Data Collection Procedures

In an effort to minimize nonresponse and, therefore, maximize the validity of the survey data, a multiwave, multicontact approach was employed. Before the initial personal contacts, a letter stressing the purpose and importance of the survey was sent to each household with a street address. Beginning in April 1997, interviewers made several callbacks at different times of the day, throughout the week, in an effort to minimize the number of uncontacted households. The interviewers also queried neighbors regarding the most opportune times to contact the prospective respondent.

After initial attempts to complete interviews at the selected housing units were exhausted, field supervisors determined which cases would be reassigned to another interviewer. Types of noninterview households that were reassigned included cases where the householder refused to participate and cases where the householder was not available or not at home. Types of noninterview households that were not reassigned included cases where the householder would be unable to complete an interview during the field period due to absence or illness and cases where the household had moved after the initial contact. Reassignments continued throughout the field period.

Mail follow-up attempts were made at households that had not completed a personal interview. An abbreviated, self-administered version of the questionnaire was mailed to these households with a letter asking that they return the completed questionnaire in the business reply envelope provided. The mailing also included a copy of the Authorization Form for the respondents to fill out and sign. A pen was included with the mailing as an incentive.

After all data collection attempts (both personal interview and the mailed questionnaire), 1,383 households or 19.0 percent of all eligible housing units had not responded.

Table A1 provides a summary of the data collection activities.

Table A1. Data Collection Response Summary for the 1997 RECS

Units Mathematical Operand Subtotals Totals
Selected Sample Units 8,310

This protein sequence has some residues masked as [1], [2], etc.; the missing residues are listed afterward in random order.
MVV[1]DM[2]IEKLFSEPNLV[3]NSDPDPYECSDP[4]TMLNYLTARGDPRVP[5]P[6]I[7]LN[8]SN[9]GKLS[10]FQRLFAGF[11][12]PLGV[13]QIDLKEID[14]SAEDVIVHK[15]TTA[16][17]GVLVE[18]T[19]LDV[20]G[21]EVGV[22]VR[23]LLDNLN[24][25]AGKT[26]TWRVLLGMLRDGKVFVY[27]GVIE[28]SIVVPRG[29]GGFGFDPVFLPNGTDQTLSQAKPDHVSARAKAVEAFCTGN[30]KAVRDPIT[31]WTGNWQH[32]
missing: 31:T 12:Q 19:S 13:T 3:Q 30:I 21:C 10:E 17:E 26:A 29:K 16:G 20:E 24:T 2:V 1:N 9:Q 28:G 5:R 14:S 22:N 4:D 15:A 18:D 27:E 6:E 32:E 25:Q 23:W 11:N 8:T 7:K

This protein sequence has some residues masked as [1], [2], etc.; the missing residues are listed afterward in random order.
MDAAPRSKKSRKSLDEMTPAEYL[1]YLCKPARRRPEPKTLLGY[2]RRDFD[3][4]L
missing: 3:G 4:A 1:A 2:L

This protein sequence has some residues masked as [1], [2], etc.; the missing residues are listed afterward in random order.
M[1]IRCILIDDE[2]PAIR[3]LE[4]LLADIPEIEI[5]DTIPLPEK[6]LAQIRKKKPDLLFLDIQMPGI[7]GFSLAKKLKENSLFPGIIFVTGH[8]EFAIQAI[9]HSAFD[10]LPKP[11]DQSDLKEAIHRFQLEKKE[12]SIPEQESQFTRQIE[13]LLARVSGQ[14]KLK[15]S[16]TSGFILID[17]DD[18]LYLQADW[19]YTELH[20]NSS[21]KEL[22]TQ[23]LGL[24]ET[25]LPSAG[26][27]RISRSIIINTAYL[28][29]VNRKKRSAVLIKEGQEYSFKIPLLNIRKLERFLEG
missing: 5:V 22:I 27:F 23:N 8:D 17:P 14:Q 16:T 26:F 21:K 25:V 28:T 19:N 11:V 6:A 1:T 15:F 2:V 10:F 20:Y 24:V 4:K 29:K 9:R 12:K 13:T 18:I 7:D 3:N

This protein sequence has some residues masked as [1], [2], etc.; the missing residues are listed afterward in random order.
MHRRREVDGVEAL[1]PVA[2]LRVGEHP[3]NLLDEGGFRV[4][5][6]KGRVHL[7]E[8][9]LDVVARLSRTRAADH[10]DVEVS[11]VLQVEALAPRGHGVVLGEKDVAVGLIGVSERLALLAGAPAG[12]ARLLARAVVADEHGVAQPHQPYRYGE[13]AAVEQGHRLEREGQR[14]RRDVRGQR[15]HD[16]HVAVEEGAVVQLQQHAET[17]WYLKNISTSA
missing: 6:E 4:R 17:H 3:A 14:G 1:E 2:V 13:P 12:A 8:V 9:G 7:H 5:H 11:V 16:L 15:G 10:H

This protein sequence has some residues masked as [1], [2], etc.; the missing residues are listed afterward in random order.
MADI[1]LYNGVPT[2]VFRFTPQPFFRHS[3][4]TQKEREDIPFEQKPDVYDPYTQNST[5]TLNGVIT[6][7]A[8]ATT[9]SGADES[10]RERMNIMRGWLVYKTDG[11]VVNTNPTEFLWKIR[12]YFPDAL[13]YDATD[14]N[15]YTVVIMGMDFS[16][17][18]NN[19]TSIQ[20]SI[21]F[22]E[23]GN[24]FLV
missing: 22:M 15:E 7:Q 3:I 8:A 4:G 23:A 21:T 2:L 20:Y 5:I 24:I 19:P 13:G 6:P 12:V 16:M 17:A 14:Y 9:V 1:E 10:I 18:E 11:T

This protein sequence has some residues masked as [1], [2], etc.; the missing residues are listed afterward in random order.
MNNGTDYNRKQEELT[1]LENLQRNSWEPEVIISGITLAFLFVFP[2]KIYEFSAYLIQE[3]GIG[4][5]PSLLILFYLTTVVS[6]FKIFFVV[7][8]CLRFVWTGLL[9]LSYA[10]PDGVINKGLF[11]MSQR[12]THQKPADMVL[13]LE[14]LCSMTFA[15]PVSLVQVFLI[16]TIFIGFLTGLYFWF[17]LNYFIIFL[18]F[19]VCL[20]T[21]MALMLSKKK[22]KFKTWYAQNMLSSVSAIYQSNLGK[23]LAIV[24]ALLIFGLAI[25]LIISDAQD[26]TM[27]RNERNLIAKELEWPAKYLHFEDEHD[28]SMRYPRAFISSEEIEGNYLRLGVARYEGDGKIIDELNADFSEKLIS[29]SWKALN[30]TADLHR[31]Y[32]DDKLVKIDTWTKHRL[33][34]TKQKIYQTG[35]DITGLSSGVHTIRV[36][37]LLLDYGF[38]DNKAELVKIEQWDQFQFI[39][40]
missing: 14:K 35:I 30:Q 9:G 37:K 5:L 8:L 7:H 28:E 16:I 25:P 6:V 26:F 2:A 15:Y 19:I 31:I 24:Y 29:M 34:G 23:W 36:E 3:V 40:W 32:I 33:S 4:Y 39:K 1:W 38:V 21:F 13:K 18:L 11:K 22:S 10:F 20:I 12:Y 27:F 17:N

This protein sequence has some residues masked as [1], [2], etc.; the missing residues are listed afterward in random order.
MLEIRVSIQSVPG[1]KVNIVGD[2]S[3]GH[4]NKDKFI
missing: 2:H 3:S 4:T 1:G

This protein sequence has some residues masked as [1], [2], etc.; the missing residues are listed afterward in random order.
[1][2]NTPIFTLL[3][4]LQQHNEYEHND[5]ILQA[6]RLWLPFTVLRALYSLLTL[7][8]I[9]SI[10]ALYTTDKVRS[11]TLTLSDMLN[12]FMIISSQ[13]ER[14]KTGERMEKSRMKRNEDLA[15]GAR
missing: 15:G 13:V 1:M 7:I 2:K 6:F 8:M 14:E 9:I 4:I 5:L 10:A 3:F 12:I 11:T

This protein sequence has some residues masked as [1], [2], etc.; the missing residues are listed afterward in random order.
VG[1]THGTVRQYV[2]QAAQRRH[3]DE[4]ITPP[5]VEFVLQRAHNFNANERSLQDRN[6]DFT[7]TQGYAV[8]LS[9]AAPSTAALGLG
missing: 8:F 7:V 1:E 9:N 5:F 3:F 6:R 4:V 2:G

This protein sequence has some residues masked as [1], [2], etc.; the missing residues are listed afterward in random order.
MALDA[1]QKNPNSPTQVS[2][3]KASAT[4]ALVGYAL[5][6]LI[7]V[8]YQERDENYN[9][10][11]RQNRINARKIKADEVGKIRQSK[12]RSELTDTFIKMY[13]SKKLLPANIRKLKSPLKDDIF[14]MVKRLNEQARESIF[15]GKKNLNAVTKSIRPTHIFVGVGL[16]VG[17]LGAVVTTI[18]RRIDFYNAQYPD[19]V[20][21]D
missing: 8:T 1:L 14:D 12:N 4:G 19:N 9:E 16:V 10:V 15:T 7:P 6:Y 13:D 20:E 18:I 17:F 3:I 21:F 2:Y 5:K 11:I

Out-of-Scope Units minus (-) 135
Housing Units equals (=) 8,175
Ineligible Units minus (-) 890
Eligible Units (or number contacted) equals (=) 7,285
Not Completed:
No One Home 360
Refused 951
Other 253
Subtotal Not Completed minus (-) 1,564
Total Interviews Completed equals (=) 5,721
Mail Questionnaires Completed plus (+) 181
Total Responses equals (=) 5,902
Sources: Energy Information Administration, 1997 Residential Energy Consumption Survey (RECS).
Response Rates and Household Characteristics

Various response and nonresponse rates were compared across Census region, urban status, and housing structure type. Personal interviewers were most successful in the South (81.1 percent) and the Midwest (80.2 percent), in rural areas (85.0 percent), and in single-family and mobile homes (80.5 percent). Conversely, the interviewers had their lowest success rates in the Northeast (73.1 percent), in urban and suburban areas (76.4 percent combined), and in buildings with five or more residential units (72.1 percent). However, when comparing these groups, it is important to remember that their characteristics are not necessarily independent. For example, apartment buildings are concentrated in urban areas.

The total response-rate patterns generally were not affected by including the mailed-questionnaire responses. However, response rates for the mail efforts tended to be higher where the refusal rate to the personal interview was higher.

Data Editing

Data for completed interviews were transferred to the main server at the survey contractor's headquarters via modem. The data were then sent to the survey subcontractor's headquarters for further processing. All paperwork was mailed to the survey subcontractor's headquarters. The paperwork, including the Housing Unit Record Sheet (HURS), the Authorization Form, and the Housing Unit Address Lists were reviewed to ensure that all forms had been completed correctly and that the correct housing unit had been interviewed.

Edits were programmed into the Household Questionnaire and this resulted in far fewer missing data items than in previous surveys. See Appendix B, "Survey Estimates and Data Quality," for more information on this topic.